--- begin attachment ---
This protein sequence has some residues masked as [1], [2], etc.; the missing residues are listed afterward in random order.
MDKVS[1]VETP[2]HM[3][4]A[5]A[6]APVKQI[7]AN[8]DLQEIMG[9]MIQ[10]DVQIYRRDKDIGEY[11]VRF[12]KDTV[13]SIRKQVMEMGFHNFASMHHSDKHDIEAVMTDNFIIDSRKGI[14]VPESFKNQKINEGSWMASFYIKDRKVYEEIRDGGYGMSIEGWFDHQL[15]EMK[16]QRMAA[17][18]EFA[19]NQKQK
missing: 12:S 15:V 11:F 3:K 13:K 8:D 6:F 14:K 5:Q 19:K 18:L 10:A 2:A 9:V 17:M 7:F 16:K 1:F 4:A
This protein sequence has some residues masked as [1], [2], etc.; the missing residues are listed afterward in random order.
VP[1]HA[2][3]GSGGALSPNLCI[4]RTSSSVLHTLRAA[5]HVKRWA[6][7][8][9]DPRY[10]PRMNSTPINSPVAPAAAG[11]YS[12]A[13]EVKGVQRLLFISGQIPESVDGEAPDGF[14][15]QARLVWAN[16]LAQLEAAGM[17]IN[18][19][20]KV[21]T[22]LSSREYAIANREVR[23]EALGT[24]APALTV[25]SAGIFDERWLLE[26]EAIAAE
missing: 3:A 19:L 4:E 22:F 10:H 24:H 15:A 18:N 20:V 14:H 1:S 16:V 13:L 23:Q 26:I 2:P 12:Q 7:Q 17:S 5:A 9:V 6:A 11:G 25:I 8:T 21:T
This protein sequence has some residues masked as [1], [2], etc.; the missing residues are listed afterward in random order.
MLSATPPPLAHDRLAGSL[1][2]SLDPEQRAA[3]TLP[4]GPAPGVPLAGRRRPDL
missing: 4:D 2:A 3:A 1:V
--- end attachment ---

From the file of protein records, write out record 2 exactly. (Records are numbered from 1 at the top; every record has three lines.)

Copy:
This protein sequence has some residues masked as [1], [2], etc.; the missing residues are listed afterward in random order.
VP[1]HA[2][3]GSGGALSPNLCI[4]RTSSSVLHTLRAA[5]HVKRWA[6][7][8][9]DPRY[10]PRMNSTPINSPVAPAAAG[11]YS[12]A[13]EVKGVQRLLFISGQIPESVDGEAPDGF[14][15]QARLVWAN[16]LAQLEAAGM[17]IN[18][19][20]KV[21]T[22]LSSREYAIANREVR[23]EALGT[24]APALTV[25]SAGIFDERWLLE[26]EAIAAE
missing: 3:A 19:L 4:E 22:F 10:H 24:H 15:A 18:N 20:V 14:H 1:S 16:V 13:L 23:Q 26:I 2:P 12:Q 7:Q 17:S 5:A 9:V 6:A 11:G 25:I 8:T 21:T